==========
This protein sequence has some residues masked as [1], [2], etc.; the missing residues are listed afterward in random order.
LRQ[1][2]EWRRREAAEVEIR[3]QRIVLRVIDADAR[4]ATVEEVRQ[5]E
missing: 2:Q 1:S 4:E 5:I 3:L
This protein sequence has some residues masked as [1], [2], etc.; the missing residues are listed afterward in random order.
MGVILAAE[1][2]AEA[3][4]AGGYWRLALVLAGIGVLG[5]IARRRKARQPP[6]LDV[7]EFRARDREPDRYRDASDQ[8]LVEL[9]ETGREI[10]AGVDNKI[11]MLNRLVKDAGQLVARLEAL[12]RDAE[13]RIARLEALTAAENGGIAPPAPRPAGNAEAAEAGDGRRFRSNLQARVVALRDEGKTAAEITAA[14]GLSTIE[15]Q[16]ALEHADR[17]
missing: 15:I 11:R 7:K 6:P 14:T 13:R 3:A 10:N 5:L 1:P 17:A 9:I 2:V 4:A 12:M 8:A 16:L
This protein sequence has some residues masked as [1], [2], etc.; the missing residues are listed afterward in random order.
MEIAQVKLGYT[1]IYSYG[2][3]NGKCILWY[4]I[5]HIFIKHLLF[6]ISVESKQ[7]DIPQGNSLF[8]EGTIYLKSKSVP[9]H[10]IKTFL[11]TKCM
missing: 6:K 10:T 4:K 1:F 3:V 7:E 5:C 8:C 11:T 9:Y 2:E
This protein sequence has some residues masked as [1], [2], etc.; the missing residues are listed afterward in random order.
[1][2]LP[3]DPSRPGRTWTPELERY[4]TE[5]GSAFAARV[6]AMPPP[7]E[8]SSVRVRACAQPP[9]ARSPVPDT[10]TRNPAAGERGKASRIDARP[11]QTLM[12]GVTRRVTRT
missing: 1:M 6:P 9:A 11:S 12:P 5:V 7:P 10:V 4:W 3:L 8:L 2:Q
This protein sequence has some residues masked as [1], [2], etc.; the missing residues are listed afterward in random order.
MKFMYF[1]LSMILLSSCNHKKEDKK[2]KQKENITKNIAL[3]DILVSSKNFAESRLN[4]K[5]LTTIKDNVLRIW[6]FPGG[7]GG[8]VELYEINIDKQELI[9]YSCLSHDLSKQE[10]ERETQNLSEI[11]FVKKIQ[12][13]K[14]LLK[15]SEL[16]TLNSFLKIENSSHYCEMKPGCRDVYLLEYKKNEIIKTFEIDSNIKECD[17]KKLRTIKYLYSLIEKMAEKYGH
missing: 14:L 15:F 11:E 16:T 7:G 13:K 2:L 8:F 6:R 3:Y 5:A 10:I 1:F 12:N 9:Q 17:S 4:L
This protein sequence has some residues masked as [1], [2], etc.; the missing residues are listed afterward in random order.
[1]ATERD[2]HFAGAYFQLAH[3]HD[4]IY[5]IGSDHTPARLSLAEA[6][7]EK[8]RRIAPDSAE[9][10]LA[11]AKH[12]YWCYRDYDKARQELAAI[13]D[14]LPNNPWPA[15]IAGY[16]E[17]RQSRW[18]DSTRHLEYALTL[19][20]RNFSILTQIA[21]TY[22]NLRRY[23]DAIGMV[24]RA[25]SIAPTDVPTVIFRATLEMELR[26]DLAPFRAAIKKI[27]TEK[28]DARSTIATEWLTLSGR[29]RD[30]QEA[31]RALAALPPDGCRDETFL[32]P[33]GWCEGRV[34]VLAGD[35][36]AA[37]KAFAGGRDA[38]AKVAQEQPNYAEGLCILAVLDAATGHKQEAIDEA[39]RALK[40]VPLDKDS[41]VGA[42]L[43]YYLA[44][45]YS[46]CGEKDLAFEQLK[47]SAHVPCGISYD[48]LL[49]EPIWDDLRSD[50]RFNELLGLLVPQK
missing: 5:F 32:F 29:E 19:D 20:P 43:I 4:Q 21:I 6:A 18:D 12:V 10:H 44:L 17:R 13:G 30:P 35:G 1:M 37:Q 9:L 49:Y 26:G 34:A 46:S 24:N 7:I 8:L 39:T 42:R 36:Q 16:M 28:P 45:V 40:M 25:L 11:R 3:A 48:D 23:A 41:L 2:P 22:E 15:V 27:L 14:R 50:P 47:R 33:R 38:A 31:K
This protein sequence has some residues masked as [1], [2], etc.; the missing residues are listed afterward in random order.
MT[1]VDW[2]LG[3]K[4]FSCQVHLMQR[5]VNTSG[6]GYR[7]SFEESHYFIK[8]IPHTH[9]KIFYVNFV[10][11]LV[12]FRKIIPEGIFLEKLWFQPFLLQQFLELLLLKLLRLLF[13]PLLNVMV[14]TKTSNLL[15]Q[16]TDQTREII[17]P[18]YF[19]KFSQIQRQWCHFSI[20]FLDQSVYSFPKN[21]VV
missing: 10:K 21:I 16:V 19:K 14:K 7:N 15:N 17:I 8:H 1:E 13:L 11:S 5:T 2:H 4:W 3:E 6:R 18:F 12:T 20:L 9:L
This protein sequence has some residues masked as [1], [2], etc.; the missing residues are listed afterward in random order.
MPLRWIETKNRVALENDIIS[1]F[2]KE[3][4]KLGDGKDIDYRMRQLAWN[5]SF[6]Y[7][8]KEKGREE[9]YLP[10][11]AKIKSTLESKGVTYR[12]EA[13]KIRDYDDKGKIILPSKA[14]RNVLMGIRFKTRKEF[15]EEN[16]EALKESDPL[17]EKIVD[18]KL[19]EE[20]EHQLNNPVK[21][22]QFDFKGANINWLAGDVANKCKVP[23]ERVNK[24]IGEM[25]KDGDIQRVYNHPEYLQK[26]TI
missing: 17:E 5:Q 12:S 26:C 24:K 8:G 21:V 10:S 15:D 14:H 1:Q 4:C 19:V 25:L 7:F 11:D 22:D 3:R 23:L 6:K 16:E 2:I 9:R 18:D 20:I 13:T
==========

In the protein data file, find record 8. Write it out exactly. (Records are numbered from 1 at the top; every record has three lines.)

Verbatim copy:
This protein sequence has some residues masked as [1], [2], etc.; the missing residues are listed afterward in random order.
MPLRWIETKNRVALENDIIS[1]F[2]KE[3][4]KLGDGKDIDYRMRQLAWN[5]SF[6]Y[7][8]KEKGREE[9]YLP[10][11]AKIKSTLESKGVTYR[12]EA[13]KIRDYDDKGKIILPSKA[14]RNVLMGIRFKTRKEF[15]EEN[16]EALKESDPL[17]EKIVD[18]KL[19]EE[20]EHQLNNPVK[21][22]QFDFKGANINWLAGDVANKCKVP[23]ERVNK[24]IGEM[25]KDGDIQRVYNHPEYLQK[26]TI
missing: 17:E 5:Q 12:S 26:C 24:K 8:G 21:V 10:S 15:D 14:H 1:Q 4:C 19:V 25:L 7:F 11:D 22:D 3:R 23:L 6:K 16:E 2:I 9:R 18:D 20:I 13:T